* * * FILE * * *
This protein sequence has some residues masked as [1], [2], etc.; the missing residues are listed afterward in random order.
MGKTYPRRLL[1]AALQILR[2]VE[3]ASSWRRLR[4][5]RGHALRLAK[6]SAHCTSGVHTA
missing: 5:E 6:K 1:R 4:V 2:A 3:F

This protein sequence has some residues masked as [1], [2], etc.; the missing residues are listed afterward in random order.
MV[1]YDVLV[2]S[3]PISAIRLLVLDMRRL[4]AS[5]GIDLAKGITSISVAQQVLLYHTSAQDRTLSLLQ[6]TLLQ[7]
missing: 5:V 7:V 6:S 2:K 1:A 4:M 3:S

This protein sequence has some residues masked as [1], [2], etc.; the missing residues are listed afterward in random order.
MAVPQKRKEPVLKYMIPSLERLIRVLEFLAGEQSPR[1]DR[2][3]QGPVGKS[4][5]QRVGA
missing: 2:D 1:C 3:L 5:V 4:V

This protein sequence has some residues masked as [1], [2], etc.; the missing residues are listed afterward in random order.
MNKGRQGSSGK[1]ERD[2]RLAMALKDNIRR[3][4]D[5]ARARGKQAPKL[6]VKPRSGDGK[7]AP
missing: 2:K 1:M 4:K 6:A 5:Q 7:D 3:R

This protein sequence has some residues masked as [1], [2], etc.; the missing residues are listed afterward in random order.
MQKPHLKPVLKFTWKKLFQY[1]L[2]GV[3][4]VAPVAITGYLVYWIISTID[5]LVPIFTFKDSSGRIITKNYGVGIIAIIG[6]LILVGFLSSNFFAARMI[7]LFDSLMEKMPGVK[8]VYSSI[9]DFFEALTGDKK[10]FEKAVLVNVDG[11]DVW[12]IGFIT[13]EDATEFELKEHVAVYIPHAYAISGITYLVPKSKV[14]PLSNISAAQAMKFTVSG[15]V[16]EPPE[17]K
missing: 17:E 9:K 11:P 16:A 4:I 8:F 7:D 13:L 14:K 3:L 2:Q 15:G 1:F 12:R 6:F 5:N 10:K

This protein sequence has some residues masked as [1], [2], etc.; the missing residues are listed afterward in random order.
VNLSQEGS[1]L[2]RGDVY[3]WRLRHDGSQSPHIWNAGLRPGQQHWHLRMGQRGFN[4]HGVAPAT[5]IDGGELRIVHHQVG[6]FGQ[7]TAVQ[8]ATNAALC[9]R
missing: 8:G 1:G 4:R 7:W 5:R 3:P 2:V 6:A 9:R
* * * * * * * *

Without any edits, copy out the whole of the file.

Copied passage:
This protein sequence has some residues masked as [1], [2], etc.; the missing residues are listed afterward in random order.
MGKTYPRRLL[1]AALQILR[2]VE[3]ASSWRRLR[4][5]RGHALRLAK[6]SAHCTSGVHTA
missing: 5:E 6:K 1:R 4:V 2:A 3:F

This protein sequence has some residues masked as [1], [2], etc.; the missing residues are listed afterward in random order.
MV[1]YDVLV[2]S[3]PISAIRLLVLDMRRL[4]AS[5]GIDLAKGITSISVAQQVLLYHTSAQDRTLSLLQ[6]TLLQ[7]
missing: 5:V 7:V 6:S 2:K 1:A 4:M 3:S

This protein sequence has some residues masked as [1], [2], etc.; the missing residues are listed afterward in random order.
MAVPQKRKEPVLKYMIPSLERLIRVLEFLAGEQSPR[1]DR[2][3]QGPVGKS[4][5]QRVGA
missing: 2:D 1:C 3:L 5:V 4:V

This protein sequence has some residues masked as [1], [2], etc.; the missing residues are listed afterward in random order.
MNKGRQGSSGK[1]ERD[2]RLAMALKDNIRR[3][4]D[5]ARARGKQAPKL[6]VKPRSGDGK[7]AP
missing: 2:K 1:M 4:K 6:A 5:Q 7:D 3:R

This protein sequence has some residues masked as [1], [2], etc.; the missing residues are listed afterward in random order.
MQKPHLKPVLKFTWKKLFQY[1]L[2]GV[3][4]VAPVAITGYLVYWIISTID[5]LVPIFTFKDSSGRIITKNYGVGIIAIIG[6]LILVGFLSSNFFAARMI[7]LFDSLMEKMPGVK[8]VYSSI[9]DFFEALTGDKK[10]FEKAVLVNVDG[11]DVW[12]IGFIT[13]EDATEFELKEHVAVYIPHAYAISGITYLVPKSKV[14]PLSNISAAQAMKFTVSG[15]V[16]EPPE[17]K
missing: 17:E 9:K 11:P 16:A 4:I 8:F 7:D 13:L 14:K 3:L 2:Q 15:G 1:F 12:R 6:F 5:N 10:K

This protein sequence has some residues masked as [1], [2], etc.; the missing residues are listed afterward in random order.
VNLSQEGS[1]L[2]RGDVY[3]WRLRHDGSQSPHIWNAGLRPGQQHWHLRMGQRGFN[4]HGVAPAT[5]IDGGELRIVHHQVG[6]FGQ[7]TAVQ[8]ATNAALC[9]R
missing: 8:G 1:G 4:R 7:W 5:R 3:P 2:V 6:A 9:R